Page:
The one area that I felt was missing from this book was the appreciation of the need to refer to Internet reference sources. Many informative and evidence-based Web sites exist for those interested in the psychiatric aspects of HIV/AIDS for patients, policy makers, and clinicians alike. Such an inclusion would have made this book even more relevant in the era of rapid information production. Nevertheless, this book laudably reaches its goal of providing a broad framework on which to add the psychological, social, spiritual, psychiatric, and neurobehavioral aspects of the disease to the standard biologic ones.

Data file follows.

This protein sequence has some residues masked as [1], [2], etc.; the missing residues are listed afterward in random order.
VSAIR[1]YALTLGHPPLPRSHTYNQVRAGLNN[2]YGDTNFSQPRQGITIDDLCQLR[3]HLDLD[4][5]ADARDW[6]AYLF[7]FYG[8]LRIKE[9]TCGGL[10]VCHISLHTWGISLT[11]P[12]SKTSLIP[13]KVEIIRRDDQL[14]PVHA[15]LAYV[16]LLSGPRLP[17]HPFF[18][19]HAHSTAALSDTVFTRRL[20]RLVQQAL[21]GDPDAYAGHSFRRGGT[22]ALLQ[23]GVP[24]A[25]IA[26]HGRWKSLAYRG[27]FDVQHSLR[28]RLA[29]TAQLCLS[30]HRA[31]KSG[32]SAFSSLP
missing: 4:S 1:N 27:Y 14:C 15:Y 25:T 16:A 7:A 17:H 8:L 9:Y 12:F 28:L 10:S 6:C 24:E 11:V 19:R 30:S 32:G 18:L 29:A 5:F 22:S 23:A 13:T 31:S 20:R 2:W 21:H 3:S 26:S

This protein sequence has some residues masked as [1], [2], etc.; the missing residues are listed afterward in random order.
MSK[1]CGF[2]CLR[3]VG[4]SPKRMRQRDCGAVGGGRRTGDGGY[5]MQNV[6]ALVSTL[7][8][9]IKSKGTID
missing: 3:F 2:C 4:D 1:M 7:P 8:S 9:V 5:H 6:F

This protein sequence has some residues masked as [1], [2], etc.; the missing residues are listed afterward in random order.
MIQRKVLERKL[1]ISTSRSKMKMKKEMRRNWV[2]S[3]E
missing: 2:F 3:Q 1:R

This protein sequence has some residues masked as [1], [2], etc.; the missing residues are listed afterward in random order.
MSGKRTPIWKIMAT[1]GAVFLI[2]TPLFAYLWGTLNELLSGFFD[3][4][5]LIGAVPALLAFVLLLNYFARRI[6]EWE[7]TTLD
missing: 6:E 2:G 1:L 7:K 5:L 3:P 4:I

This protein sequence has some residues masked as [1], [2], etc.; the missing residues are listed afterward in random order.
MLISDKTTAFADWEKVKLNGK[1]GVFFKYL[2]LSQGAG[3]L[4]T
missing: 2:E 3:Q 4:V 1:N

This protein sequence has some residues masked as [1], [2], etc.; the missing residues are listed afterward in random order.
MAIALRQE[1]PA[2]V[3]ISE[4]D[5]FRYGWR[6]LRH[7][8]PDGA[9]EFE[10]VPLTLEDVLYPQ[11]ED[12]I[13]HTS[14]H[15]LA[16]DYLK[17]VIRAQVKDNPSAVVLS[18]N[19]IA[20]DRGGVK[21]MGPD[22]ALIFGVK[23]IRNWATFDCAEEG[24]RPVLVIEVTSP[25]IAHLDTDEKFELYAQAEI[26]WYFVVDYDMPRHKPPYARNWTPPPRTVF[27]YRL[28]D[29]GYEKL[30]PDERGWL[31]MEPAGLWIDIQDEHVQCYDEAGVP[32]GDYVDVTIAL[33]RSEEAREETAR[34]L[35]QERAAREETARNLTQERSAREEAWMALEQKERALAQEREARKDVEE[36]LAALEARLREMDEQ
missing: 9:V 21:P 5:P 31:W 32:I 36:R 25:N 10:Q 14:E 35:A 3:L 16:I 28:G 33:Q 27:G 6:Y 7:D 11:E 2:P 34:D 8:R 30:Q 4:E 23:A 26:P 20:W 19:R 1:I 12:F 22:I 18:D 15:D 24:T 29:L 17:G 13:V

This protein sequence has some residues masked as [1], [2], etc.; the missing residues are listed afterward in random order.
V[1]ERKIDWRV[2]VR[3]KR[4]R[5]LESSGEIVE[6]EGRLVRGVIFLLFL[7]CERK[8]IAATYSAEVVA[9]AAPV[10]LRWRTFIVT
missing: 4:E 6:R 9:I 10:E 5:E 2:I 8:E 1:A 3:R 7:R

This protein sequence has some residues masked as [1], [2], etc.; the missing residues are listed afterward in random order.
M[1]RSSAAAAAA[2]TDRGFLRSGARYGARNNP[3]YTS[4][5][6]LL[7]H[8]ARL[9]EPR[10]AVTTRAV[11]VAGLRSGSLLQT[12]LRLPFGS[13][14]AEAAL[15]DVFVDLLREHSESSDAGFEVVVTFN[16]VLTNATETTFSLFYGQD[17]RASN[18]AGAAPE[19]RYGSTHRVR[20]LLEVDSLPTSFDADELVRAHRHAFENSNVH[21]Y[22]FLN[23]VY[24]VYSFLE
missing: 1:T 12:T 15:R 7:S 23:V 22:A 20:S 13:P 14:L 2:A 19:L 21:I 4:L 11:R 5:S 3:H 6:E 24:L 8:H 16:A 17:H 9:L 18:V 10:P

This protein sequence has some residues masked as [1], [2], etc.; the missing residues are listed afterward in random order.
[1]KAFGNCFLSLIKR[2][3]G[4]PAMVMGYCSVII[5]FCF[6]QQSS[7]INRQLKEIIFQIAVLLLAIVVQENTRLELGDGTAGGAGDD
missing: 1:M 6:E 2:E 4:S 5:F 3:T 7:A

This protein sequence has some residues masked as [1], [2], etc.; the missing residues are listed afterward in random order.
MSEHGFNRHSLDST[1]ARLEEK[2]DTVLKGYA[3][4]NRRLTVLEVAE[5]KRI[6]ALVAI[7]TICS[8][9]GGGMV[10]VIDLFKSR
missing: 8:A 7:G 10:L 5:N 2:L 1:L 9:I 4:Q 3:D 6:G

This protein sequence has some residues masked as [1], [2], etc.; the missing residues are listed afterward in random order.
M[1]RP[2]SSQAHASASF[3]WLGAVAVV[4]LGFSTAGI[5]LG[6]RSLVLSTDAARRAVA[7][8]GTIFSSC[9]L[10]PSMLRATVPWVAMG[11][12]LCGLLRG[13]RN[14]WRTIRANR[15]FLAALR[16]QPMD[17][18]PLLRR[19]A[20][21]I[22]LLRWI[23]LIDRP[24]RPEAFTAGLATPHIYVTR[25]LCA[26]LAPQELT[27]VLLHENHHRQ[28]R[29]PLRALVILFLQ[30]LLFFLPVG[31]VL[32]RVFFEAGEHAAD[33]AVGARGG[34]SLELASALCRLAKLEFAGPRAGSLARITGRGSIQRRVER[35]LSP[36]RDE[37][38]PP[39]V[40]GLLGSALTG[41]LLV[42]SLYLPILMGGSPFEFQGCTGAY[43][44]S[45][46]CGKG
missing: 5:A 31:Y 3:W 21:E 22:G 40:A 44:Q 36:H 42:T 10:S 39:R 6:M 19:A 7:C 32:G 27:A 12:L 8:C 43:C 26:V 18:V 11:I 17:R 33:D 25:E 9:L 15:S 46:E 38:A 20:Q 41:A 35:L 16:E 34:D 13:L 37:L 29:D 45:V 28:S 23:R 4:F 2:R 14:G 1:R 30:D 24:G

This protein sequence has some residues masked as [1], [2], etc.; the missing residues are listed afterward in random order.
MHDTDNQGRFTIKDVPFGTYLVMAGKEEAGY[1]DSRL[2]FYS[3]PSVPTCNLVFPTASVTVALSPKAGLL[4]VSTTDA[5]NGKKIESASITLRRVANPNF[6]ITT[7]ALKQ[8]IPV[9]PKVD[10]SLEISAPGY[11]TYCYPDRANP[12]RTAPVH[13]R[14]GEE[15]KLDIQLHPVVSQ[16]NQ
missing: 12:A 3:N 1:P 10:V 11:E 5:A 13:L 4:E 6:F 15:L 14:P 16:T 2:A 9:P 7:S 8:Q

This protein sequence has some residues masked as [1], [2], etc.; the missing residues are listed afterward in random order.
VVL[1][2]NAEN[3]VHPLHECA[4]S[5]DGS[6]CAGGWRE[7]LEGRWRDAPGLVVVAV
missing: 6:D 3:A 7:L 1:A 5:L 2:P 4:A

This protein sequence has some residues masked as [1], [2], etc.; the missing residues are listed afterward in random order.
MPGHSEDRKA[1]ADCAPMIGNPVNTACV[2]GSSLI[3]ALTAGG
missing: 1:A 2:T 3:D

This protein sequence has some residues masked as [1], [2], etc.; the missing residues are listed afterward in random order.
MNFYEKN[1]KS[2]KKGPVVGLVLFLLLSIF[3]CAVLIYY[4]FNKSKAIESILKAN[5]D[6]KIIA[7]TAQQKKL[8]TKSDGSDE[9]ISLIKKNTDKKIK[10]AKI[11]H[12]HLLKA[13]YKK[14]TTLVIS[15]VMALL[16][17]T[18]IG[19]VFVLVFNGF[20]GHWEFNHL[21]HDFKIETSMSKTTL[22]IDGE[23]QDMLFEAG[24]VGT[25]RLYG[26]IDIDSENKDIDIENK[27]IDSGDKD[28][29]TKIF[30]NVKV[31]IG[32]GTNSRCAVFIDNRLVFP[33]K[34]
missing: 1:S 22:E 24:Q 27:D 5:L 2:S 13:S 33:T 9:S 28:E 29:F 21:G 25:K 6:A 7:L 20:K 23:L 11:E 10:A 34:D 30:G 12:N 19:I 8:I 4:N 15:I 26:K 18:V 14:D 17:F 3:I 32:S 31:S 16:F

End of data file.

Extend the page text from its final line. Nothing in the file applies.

Dr Gaynes is associate professor of psychiatry at the University of North Carolina School of Medicine, Chapel Hill.